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Marco Andretti paces first practice at St. Petersburg

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ST. PETERSBURG, Fla. – Marco Andretti led a Honda sweep of the top four in the opening 45-minute practice session for this weekend’s Firestone Grand Prix of St. Petersburg, the opening round of the 2017 Verizon IndyCar Series season.

Andretti, in the rebranded No. 27 hhgregg Honda for Andretti Autosport, set a best time of 1:03.7559 around the 1.8-mile, 14-turn street circuit. It’s a good start for the team, which made some operational changes where Eric Bretzman is the team’s new technical director and Bryan Herta is Andretti’s new race strategist.

“We’re off to a good start. It’s still early and we need to stay with it,” Andretti told IndyCar Radio after the session.

Tony Kanaan and Scott Dixon were second and third for Chip Ganassi Racing in their first official race weekend sessions back in Hondas, with James Hinchcliffe fourth ahead of defending series champion Simon Pagenaud the top Chevrolet in fifth.

Pagenaud’s teammate, Will Power, had another practice crash – as he did here last year at the Turn 9 kink. On this occasion, Power lost the back end coming through Turn 10 and knocked the rear wheel guard out of alignment, but was able to make it back to the pits under his own power.

Times were a bit slower than last year to start, owing somewhat in part to a last-minute track change this morning at Turn 3. The corner angle was changed from a sweeping right hander to a more angled turn with a new curb on driver’s right. A crest was there following a track repave prior to the weekend and cars were hitting the crest, then getting airborne during Thursday’s practice sessions for other series competing here this weekend. Temperatures were 81 ambient and 108 track to start the session, per Firestone.

Times are below. The second practice is scheduled to start at 3 p.m. This session was delayed a bit by accidents in previous sessions, qualifying for both the Cooper Tires USF2000 Championship Powered by Mazda and Pirelli World Challenge races.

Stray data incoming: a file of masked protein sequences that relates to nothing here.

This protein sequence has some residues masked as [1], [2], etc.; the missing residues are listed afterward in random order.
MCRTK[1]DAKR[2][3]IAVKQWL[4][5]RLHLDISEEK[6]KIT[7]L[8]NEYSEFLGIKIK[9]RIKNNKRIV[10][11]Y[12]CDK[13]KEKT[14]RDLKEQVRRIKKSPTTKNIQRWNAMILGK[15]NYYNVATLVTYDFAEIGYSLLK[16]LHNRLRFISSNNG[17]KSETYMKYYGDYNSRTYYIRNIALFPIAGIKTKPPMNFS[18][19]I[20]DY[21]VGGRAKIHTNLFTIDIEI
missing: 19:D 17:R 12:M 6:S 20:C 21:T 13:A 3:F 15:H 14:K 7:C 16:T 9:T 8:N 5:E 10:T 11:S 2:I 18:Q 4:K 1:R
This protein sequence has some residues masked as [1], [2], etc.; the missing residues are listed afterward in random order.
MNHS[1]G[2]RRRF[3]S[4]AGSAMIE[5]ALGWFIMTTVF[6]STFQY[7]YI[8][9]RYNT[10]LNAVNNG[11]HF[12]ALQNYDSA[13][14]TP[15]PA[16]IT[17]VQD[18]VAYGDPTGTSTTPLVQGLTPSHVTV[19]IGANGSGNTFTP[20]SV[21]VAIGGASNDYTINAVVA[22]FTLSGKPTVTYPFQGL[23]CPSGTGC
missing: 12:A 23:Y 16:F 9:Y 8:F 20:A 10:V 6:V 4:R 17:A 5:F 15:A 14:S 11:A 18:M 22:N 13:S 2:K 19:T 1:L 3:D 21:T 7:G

Female racer makes history with record finishes in dirt national midget events

Photo courtesy Toyota Racing
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Holly Shelton is riding high after setting a milestone for a female driver in a national midget series feature event on dirt this past weekend.

The Sacramento, California-area resident recorded the highest finish ever for a female dirt national midget series driver with a runner-up finish last Friday at the POWRi Lucas Oil National Midget League double-header weekend at Valley Speedway in Grain Valley, Missouri.

Shelton broke her own national record for top finish by a woman in a national dirt event – she finished third in a USAC race at Lawrenceburg, Indiana, last year.

One night after setting her new national record, Shelton and her Keith Kunz Motorsports Toyota roared back Saturday to finish third (started on the outside pole) in the second half of the weekend double-header, making her the first female dirt driver ever on the national midget circuit to earn back-to-back podium finishes.

“It’s cool making history as a female, but my number one thing is I just want to win,” said Shelton, who will be graduating from Cal-State Sacramento with a B.A. in Criminal Justice this fall. “Truthfully, on the track I don’t even remember that I’m a girl. I’m just racing all the guys with the same goal they have – to win.”

Only one other woman has finished second in either a USAC or POWRi midget feature – Sarah McCune at Winchester (Ind.) Speedway in 1999 – but that was on pavement, not dirt.

The record-setting weekend was great consolation for Shelton, who missed three races earlier this season due to surgery and then sat out three other races last month after suffering a race-related concussion.

“It felt good,” she said of her back-to-back podium finishes. “It builds up my confidence. The car is fast and we keep getting better and we want to build on it.”

Shelton was one of four women that competed in midget competition this weekend. The others were 19-year-old Maria Cofer and 16-year-olds Holley Hollan and Presley Truedson.

“It’s awesome seeing all the little girls come up to me excited to see me at the track,” Shelton said. “Hopefully, it encourages them to pursue their dreams as well and, as the years go on, more girls will get into it.”

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